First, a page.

Pathophysiological mechanisms of tension-type headache: a review of epidemiological and experimental studies

Cephalalgia. 1999 Jul;19(6):602-21. doi: 10.1046/j.1468-2982.1999.019006602.x.


In this present thesis I have discussed the epidemiology and possible pathophysiological mechanisms of tension-type headache. A population-based study of 1000 subjects randomly selected from a general population, two clinical studies, and a method study of EMG recordings, were conducted. Tension-type headache was the most prevalent form of headache, with a life-time prevalence of 78% in a general adult population. Thirty percent were affected more than 14 days per year and 3% were chronically affected, i.e. had headache at least every other day. Females were more frequently affected than males, and young subjects more frequently affected than older subjects. Females were more sensitive to mechanical pressure pain and revealed more tenderness from pericranial muscles and tendon insertions than males, and young subjects were more pain-sensitive than older subjects. Significantly higher tenderness in pericranial muscles was found in subjects with tension-type headache compared to migraineurs and to subjects without any experience of headache. Tenderness increased significantly with increasing frequency of tension-type headache in both males and females, whereas no such relation was found for mechanical pain thresholds. The applied EMG methodology was fairly reliable and nonpainful, but due to intersubject variability paired studies should be preferred. Subjects with chronic tension-type headache had slightly increased EMG levels during resting conditions and decreased levels during maximal voluntary contraction compared with headache-free subjects, indicating insufficient relaxation at rest and impaired recruitment at maximal activity. In a subsequent clinical, controlled study, the effect of 30 min of sustained tooth clenching was studied. Within 24 h, 69% of patients and 17% of controls developed a tension-type headache. Shortly after clenching, tenderness was increased in the group who subsequently developed headache, whereas tenderness was stable in the group of patients who remained headache-free, indicating that tenderness might be a causative factor of the headache. Likewise, psychophysical and EMG parameters were studied in 28 patients with tension-type headache, both during and outside of a spontaneous episode of tension-type headache. It was concluded that a peripheral mechanism of tension-type headache is most likely in the episodic subform, whereas a secondary, segmental central sensitization and/or an impaired supraspinal modulation of incoming stimuli seems to be involved in subjects with chronic tension-type headache. Prolonged nociceptive stimuli from myofascial tissue may be of importance for the conversion of episodic into chronic tension-type headache. The author emphasizes that tension-type headache is a multifactorial disorder with several concurrent pathophysiological mechanisms, and that extracranial myofascial nociception may constitute only one of them. The present thesis supplements the understanding of the balance between peripheral and central components in tension-type headache, and thereby, hopefully, leads us to a better prevention and treatment of the most prevalent type of headache.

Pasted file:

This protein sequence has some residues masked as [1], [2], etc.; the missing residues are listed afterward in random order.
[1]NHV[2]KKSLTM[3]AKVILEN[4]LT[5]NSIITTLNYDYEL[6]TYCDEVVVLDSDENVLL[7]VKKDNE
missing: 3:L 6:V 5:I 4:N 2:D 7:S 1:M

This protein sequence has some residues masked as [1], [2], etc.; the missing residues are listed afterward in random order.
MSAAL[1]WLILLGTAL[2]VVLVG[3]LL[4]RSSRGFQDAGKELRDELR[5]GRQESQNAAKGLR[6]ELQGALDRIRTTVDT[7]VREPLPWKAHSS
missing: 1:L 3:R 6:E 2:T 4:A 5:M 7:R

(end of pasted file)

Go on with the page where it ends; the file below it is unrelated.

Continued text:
Publication types

  • Research Support, Non-U.S. Gov't
  • Review

MeSH terms

  • Adult
  • Aged
  • Animals
  • Cross-Sectional Studies
  • Denmark / epidemiology
  • Disease Models, Animal
  • Electromyography
  • Facial Muscles / physiopathology
  • Female
  • Humans
  • Incidence
  • Male
  • Middle Aged
  • Migraine Disorders / diagnosis
  • Migraine Disorders / epidemiology
  • Migraine Disorders / physiopathology*
  • Myofascial Pain Syndromes / diagnosis
  • Myofascial Pain Syndromes / epidemiology
  • Myofascial Pain Syndromes / physiopathology
  • Neck Muscles / physiopathology
  • Pain Threshold / physiology
  • Tension-Type Headache / diagnosis
  • Tension-Type Headache / epidemiology
  • Tension-Type Headache / physiopathology*